In ‘Fun Home’ Alison’s mother believes that the actions of her husband go against the greater good, that is to say, her ideal of the greater good. In a letter from her mother, sent after Alison came out, her mother said, “My life is tied firmly at this time to family and work, and I see your choice as a threat to both of these.” (pg. 77) Alison’s mother believes that keeping her family together is the greater good and Alison’s sexuality is rejecting the expectations of this greater good. This suggests that when confronted with her husband’s affairs that Alison’s mother believes he too is rejecting expectations, driving the family apart, and in turn is going against her greater good. Having grown tired of her husband’s rejection of the greater good Alison’s mother seeks to divorce him. Compare the reaction of her mother to Alison’s reaction when learning about her father’s affairs. When learning of her father’s affairs Alison is shocked, this knowledge causes her to reevaluate her relationship with her father and ultimately accept him. Rather than as a betrayal to the family structure Alison views her father’s repressed sexuality as a connection between them, saying, “perhaps my eagerness to claim his as ‘gay’ in the way that I am ‘gay’... is just a way of keeping him to myself.” (pg. 230) Thus Alison does not see her father’s affairs in the same light that her mother does, damaging to the family, which suggests the subjectivity of the greater good. What must also be taken into account is that Alison’s greater good is not the same as her mother’s. Alison’s greater good is that her father be there for her. “Spiritual...paternity is the important thing.” (pg. 231) In that regard Alison believes her father met his expectations despite his shortcomings. “He was there to catch me when I leapt.” (pg. 232) Thus the idea of the subjective greater good is upheld. Where Alison’s mother saw the rejection of expectations by her husband, in Alison’s eyes she saw a father who was flawed but still upheld her personal greater good.
In ‘All the Birds in the Sky’ Patricia’s actions go against the greater good of the society of witches but coincide with her personal greater good and that of Laurence. The greater good of the witches is to protect nature at any cost including using the unraveling. “It’s horrifying, but it could be the only way to restore some balance and prevent a worse outcome.” (pg. 278) Patricia rejects the expectations of the witches, both through aggrandizement and her belief that the unraveling should not be used, and ultimately rejects the witches’ greater good. “If I said I was having doubts about any of this, it would be like ultimate bonus aggrandizement.” (pg. 291) Despite this rejection of the witches’ greater good, Patricia’s personal greater good is still being upheld. Patricia sees the unraveling as another form of violence (pg. 302) and finds it at odds with her greater good that humanity and nature be preserved. Laurence shares this greater good, he believes that the unraveling is evil (pg. 290) and doesn’t believe in the other technocrats’ vision as shown by not joining them on Seadonia. Ultimately Patricia is rejecting the witches’ greater goods but at the selfsame time the actions Patricia is taking are supporting Laurence and her personal greater goods. This supports the claim that the greater good is dependant on perspective rather than concrete.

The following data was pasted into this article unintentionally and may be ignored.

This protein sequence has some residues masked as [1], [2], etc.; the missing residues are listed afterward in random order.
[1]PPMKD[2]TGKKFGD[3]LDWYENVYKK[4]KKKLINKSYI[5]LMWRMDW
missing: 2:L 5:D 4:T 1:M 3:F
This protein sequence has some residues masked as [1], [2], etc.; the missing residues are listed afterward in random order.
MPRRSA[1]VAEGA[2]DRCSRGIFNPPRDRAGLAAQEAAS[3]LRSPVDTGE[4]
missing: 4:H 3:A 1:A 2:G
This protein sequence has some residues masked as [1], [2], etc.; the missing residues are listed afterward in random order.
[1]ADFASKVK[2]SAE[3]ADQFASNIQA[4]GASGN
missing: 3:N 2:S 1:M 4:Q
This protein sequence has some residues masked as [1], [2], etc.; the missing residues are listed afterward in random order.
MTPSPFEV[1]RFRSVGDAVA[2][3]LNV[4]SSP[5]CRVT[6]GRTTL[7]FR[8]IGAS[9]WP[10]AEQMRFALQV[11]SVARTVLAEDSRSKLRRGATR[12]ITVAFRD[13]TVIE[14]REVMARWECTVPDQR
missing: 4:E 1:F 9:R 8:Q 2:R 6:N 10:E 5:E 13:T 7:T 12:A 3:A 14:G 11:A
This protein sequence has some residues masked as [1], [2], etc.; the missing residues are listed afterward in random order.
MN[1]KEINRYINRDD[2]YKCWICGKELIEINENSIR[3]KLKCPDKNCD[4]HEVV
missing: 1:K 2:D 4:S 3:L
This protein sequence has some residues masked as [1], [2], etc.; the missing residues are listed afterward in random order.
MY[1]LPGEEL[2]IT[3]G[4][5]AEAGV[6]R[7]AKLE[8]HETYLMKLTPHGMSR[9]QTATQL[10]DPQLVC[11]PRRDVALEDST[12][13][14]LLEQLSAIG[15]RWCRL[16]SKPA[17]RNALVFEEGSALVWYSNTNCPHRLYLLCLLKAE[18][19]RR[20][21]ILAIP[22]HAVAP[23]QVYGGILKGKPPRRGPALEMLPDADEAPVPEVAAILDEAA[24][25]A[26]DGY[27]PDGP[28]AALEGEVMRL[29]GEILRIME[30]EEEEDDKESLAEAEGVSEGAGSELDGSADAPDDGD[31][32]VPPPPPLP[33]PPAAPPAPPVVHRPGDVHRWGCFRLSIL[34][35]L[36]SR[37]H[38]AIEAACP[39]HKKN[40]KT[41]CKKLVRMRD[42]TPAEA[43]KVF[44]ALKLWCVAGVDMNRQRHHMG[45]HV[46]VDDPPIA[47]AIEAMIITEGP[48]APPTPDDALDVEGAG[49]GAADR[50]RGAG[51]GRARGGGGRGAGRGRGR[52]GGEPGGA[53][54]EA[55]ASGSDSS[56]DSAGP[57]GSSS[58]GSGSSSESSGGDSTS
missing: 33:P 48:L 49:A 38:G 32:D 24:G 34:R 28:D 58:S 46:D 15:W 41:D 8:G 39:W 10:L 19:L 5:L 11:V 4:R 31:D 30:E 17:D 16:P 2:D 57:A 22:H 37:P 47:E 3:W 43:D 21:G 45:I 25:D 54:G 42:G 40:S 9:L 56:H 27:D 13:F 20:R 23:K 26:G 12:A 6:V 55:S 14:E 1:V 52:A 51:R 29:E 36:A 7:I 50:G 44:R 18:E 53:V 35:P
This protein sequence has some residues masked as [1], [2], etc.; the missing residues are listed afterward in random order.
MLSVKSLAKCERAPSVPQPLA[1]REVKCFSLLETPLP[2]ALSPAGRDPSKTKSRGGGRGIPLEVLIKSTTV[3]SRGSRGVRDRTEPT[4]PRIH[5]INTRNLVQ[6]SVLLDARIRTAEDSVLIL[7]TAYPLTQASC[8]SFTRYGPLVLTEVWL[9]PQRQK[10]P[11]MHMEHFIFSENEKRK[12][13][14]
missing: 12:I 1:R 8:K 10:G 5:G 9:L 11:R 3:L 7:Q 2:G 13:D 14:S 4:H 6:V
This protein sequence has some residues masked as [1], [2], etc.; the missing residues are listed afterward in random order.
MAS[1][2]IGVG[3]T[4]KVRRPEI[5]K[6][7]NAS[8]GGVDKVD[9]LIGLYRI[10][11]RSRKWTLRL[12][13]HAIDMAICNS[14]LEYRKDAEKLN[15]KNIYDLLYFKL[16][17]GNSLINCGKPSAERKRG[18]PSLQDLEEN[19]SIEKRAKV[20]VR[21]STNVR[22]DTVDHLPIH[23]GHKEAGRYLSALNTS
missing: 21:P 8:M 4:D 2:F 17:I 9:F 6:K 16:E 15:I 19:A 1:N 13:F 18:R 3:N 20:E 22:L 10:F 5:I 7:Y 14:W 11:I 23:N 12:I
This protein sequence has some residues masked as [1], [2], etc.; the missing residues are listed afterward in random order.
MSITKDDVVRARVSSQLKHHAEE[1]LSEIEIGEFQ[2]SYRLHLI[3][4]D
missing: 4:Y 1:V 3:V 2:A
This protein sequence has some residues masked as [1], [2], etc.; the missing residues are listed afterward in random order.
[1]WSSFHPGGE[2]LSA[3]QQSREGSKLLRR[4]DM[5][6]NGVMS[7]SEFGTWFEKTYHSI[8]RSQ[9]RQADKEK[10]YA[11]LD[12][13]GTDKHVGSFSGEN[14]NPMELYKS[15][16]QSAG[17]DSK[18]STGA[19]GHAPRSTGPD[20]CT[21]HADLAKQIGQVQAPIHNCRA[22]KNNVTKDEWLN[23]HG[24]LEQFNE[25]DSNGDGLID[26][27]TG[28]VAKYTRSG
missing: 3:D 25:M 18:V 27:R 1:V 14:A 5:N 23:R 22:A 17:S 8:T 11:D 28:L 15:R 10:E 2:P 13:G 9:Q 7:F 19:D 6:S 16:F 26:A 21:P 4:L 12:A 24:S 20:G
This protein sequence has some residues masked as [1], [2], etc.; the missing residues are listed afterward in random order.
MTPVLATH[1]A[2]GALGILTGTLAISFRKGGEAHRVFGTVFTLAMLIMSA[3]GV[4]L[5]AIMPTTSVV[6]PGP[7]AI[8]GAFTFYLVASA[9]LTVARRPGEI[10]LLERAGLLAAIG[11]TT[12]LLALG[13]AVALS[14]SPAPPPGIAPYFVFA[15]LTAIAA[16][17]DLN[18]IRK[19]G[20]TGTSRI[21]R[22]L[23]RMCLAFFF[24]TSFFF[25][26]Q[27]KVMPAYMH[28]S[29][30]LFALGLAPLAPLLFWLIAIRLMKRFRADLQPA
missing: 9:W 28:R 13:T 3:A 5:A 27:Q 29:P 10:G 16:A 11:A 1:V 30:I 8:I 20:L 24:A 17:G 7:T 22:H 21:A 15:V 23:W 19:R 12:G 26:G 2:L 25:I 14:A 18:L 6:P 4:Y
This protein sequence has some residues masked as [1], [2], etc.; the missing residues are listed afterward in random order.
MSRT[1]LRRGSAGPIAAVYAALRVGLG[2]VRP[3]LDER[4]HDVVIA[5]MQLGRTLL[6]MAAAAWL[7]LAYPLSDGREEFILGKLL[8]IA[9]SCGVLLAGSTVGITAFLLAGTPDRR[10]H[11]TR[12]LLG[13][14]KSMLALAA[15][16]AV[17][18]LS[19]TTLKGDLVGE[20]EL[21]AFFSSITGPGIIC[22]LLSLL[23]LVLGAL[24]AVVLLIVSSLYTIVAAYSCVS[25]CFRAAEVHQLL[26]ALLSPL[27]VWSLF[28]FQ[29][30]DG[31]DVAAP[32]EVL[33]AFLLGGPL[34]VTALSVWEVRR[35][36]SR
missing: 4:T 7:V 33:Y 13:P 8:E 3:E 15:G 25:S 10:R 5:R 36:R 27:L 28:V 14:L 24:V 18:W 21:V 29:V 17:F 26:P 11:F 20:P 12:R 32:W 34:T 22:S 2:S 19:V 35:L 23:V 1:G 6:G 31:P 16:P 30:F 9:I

As illustrated in The Yellow Wallpaper and ‘All the Birds in the Sky’ it is clear that external expectations and the idea of the personal good do not always coincide. Jane meets external expectations that are at odds with her personal good because she believes in society’s greater good and suffers for it. By looking towards the personal good rather than attempting to meet society’s expectations Laurence is better off for it suggesting that the society’s greater good does not lead an individual to prosper. Patricia’s journey in ‘All the Birds in the Sky’ and Alison’s thoughts and experiences regarding the death of her father in ‘Fun Home’ demonstrate that the greater good is subjective. Given these ideas we can conclude that the personal good is the only knowable good and attempting to strive for some societal greater good will leave you worse off.
Author's Note: I wrote this essay in October 2017 for Women Writers.